Jessica's M. Graham bamboo palette with swatch

DOODLEWASH REVIEW: M. Graham Watercolor

Supplies - many paint tubes of watercolor paints on Doodlewash

Hi! My name is Jessica Seacrest and I am a Doodlewasher! After this introductory post, I will post a series of watercolor paint reviews every Saturday.  Posts will also include money saving tips, and hacks.  Check back this Saturday for a new post.

Whether you find yourself to be a hobbyist, a dabbler, a professional, or just curious, this series of supply reviews are for those interested in creative process.  Personally, I’m a hobbyist, but also one that went all in on the artistic path.  I’ve tried many mediums, but my first and true love remains watercolor.

My reviews will start out with this medium and may eventually include other mediums.  I will be reviewing a whole spectrum of different watercolors, opaque watercolors, and gouache, from the least expensive up to several artist quality brands.  We hope that these reviews will help you decide on what paints you might want to try, along with saving you time and money.

How did Charlie get those brilliant colors in his paintings of the Umbonia Spinosa and the Peacock Mantis Shrimp? Look no further than M. Graham watercolor paints.  These highly pigmented artist grade paints are made by nine folks and a part time stray cat, inside of a 3000 sq. foot warehouse surrounded by hops fields in rural Oregon, USA.

M. Graham Warehouse in Rural Oregon
M. Graham Warehouse

M. Graham makes these highly pigmented paints with a binding agent of gum arabic and blackberry honey.

“As an essential ingredient in our binding medium, honey contributes to moistness for smooth, easily controlled applications, increased pigment concentrations, and freedom from over reliance on preservatives.  Because of the honey medium, our watercolor resists hardening on the palette, or in the tube.  It dilutes easily, often after months of disuse.”

M. Graham circle of paint tubes on Doodlewash

Paints are sold in half ounce individual tubes and sets- a ten color set, and several sets of five.  The five tube sets are grouped with a “scape” theme or in colors theme- Basic, Jewel Tone, Quinacridone Quintet, Cobalt Mix, Landscape, Cityscape, Marinescape, and Shades of Summer.  They have a couple of paint colors that I believe are unique to them- Quinacridone Rust and Terra Rosa.  A full list of their colors and lightfast ratings can be found on their website.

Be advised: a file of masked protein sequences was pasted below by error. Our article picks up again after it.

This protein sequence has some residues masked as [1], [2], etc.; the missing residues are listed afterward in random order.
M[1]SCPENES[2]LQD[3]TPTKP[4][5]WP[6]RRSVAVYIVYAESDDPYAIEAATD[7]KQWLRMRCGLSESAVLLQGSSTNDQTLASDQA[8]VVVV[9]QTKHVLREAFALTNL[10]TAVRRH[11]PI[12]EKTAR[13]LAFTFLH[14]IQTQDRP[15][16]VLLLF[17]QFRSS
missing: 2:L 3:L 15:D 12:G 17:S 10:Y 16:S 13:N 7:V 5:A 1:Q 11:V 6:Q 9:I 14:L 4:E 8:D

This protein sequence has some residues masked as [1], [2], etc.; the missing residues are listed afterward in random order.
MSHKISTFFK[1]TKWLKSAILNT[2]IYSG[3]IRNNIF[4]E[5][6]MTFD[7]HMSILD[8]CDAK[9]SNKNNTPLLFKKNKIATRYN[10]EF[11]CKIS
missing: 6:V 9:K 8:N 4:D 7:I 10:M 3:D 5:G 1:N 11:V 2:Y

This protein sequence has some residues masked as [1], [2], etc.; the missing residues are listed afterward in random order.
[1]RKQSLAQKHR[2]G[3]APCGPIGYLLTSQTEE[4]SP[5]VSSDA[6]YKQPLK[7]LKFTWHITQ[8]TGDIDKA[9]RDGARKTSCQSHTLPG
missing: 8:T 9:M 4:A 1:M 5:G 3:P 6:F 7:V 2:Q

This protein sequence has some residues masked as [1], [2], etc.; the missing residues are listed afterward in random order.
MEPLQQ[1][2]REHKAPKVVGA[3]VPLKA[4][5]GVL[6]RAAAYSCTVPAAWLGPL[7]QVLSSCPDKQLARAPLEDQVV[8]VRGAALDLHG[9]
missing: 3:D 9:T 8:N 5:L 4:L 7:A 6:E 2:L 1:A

These are available for sale at local art stores and many on-line retailers. On Amazon their five color sets go from around $43-$55, but I’ve seen the Quinacridone Quintet going for around $25 at times.  Keep your eye out for price fluctuations.  I did get a duplicate Sap Green in these two sets pictured below.

Tubes of M. Graham watercolor paint Shades of Summer and Landscape on Doodlewash

The paints rewet instantly.  Because of the honey, filled pans take quite a while to harden, longer than other paints do.  This is my M. Graham palette with full pans that I filled and put into a bamboo watercolor paint box that I got from Dick Blick. It comes with a slide lid and the swatch I did fits in the groves and slides in with the lid.

Palette half pans of watercolor paint M. Graham and swatches on Doodlewash

First Row: Bismuth Yellow, Scarlet Pyrrol, Yellow Ochre, Nickel Quinacridone Gold, Quinacridone Rust, Terra Rosa

Second Row: Permanent Green Pale, Sap Green, Olive Green, Cobalt Teal, Cerulean Blue, Anthraquinone Blue

Third Row: Ultramarine Pink, Quinacridone Violet, Dioxazine Purple, Burn Umber, and…room for two more!

See Charlie’s My Little Palette post for his travel palette set-up and the list of M. Graham paints that he uses.

M. Graham full pan filling example on Doodlewash

A tip I learned from the Guest Doodlewasher Jane Blundell on filling pans that is genius – only fill them part way, and at an angle.  This creates a slanted surface for your brush to slide in, and a little reservoir at the bottom for more diluted paint.  This works much better than stabbing the brush into a full pan. I angled these when I squirt the paint into the pan, and did a little tapping of the pan on my desk.  On a couple, I used a palette knife to get the angle.

Below are three color swatches showing more of the colors.  These were done in a 9×9 Bee Paper Company Super Deluxe Sketchbook with 93lb. paper.  Even though I did wash these out on portions of the page, I tend to be a little heavy handed with paint.  Like all watercolor, these can be diluted for transparent washes.

Paint test of M. Graham Watercolor paints by Jessica Seacrest on Doodlewash
Quinacridone Rust, Terra Rosa, Anthraquinone Blue, Nickle Quinacridone Gold
Paint test of M. Graham Watercolor paints by Jessica Seacrest pinks and greens on Doodlewash
Quinacridone Violet, Ultramarine Pink, Olive Green
Paint test of M. Graham Watercolor paints by Jessica Seacrest on Doodlewash
Quinacridone Rust, Terra Rosa, Anthraquinone Blue, Nickel Quinacridone Gold, Quinacridone Violet, Ultramarine Pink, Olive Green.

Desert painting doodlewash by Jessica Seacrest

This wild sky desertscape shows the vibrancy of these watercolors. I used everything in my palette, with the exception of Burnt Umber.  I’m not shy when it comes to using color and love to paint intense skies.  It seems like I barely touched the Anthraquinone Blue in for the clouds and they came out extremely vibrant.  This paper is a handmade cotton rag paper by Saint-Armand Papetiers.